Latvia’s demographic crunch is becoming ever more acute with the population declining by more than 14,000 during 2018, according to latest data compiled by the Central Statistical Bureau of Latvia (CSB).
At the beginning of 2019 the population of Latvia accounted for 1,920,000 people, which is 14,400 fewer than a year ago, a decline of 0.7 % on the year.
In 2018, as a result of international long-term migration population of the country dropped by 4,900 people, which is the lowest indicator recorded over the past 20 years, whereas the negative natural increase was twice as big at 9,500.
One crumb of comfort is that over the last three years, the rate of population decline a=has at least been slowing slightly – the decline registered last year accounted for 0.74 %, compared to 0.96 % in 2016.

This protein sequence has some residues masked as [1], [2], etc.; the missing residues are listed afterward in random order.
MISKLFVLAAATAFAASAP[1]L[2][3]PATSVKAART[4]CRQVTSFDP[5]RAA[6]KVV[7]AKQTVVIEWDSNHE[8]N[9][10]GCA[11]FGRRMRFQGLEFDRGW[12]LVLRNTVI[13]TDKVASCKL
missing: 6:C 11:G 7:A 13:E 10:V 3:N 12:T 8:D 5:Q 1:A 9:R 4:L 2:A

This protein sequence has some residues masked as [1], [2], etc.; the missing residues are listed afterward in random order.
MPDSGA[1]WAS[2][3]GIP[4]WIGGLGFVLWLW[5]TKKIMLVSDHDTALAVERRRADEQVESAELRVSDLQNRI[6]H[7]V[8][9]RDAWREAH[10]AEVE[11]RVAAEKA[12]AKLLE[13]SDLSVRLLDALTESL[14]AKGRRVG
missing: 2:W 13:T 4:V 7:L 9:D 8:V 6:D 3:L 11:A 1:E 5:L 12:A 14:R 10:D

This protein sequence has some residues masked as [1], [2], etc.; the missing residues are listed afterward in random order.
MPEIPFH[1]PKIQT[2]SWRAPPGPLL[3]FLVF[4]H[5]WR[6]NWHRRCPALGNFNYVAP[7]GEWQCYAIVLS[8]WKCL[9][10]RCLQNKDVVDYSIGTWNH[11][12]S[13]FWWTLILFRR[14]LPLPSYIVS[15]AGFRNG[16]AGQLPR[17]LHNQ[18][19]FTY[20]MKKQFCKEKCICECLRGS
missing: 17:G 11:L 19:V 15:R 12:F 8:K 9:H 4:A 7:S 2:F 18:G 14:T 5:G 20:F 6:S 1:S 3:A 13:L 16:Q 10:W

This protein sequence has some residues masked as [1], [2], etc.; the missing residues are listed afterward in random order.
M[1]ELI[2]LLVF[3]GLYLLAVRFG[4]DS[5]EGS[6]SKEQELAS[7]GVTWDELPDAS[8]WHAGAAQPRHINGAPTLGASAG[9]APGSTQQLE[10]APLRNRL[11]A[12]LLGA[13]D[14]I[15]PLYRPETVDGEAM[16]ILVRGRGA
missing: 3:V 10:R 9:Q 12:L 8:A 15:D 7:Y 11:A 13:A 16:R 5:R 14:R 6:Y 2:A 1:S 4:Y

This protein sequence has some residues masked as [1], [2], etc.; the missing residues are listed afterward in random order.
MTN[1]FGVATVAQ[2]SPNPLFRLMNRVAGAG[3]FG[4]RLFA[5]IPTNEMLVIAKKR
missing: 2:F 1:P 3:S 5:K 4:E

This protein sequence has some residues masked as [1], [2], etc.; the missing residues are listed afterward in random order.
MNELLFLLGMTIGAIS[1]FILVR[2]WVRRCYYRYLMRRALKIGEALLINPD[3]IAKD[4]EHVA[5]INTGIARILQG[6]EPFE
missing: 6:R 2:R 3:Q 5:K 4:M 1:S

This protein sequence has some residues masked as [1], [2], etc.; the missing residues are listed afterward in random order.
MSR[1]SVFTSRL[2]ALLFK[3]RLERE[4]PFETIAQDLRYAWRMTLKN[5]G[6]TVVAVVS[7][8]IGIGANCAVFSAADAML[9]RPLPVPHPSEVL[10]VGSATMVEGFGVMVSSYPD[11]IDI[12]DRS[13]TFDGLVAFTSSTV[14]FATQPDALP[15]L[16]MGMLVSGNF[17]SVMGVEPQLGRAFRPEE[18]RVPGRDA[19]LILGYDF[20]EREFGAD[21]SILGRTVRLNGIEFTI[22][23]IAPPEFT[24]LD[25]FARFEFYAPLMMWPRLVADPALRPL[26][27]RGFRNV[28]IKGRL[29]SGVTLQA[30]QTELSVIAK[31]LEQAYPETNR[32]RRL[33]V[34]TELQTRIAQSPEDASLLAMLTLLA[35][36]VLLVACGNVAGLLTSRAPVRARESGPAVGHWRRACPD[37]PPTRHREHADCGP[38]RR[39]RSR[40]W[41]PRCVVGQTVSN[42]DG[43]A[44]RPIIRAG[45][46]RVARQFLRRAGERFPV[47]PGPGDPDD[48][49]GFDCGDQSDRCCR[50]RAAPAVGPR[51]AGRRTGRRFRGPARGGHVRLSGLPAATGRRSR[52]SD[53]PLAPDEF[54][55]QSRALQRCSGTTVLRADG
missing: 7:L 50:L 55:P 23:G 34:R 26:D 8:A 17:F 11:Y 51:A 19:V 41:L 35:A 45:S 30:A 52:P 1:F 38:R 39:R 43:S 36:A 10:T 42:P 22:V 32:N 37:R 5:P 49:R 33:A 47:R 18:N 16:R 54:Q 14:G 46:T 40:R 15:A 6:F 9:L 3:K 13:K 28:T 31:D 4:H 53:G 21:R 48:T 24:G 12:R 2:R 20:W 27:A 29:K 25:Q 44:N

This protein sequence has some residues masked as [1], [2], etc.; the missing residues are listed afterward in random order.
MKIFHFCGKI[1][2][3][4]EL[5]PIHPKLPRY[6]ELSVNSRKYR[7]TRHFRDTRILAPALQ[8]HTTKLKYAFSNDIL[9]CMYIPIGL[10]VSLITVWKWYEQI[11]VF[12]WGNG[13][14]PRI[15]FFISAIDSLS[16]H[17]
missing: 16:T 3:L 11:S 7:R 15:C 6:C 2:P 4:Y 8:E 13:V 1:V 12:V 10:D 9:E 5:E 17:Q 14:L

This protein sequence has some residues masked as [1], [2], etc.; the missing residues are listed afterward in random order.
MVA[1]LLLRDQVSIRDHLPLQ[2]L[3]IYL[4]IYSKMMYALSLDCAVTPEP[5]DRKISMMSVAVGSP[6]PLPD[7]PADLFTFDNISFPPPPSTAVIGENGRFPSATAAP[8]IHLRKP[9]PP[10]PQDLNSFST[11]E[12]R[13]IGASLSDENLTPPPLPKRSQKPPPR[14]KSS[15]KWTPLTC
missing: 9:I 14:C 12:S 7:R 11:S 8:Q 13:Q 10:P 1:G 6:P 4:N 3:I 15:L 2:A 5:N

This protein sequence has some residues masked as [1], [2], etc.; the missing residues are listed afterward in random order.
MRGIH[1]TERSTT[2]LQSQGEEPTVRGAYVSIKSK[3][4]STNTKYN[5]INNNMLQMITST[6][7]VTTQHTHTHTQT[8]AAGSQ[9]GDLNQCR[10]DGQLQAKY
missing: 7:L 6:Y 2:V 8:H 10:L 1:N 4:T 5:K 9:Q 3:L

Nevertheless the challenge remains a stern one. Last year, 19,300 children were born (1,514 children fewer than in 2017), whereas 28,800 people passed away (63 more than the year before). The negative natural increase constituting 9,500 people is the highest recorded over the past seven years.
In 2018, 10,900 people arrived in Latvia from other countries (one thousand more than in 2017) and while 15,800 people left the country (1,900 thousand more than in 2017).
Out of the immigrants, 4,500 people or 41 % came from European Union (EU) countries. Most of the immigrants – 8,700 people or 77 % of the total – were citizens and non-citizens of Latvia as well as people having other citizenship but born in Latvia, suggesting some trend of returning home.
Out of the emigrants, 13,200 people emigrated to EU countries, and United Kingdom and Germany were the most popular destinations.
In respect to the citizenship, 86.1 % of the population of Latvia were citizens of Latvia (85.9 % at the beginning of 2018), 10.7 % were non-citizens of Latvia (11.1 %) and 2.2 % were citizens of Russia (2.2 %). The majority of non-citizens of Latvia (51 %) lived in Riga, constituting 17 % of the total Riga population. Out of all non-citizens of Latvia, 71 % were aged 50 and over; the share of people having citizenship of other countries and belonging to this age group accounted for 64 % and that of Latvians only for 37 %.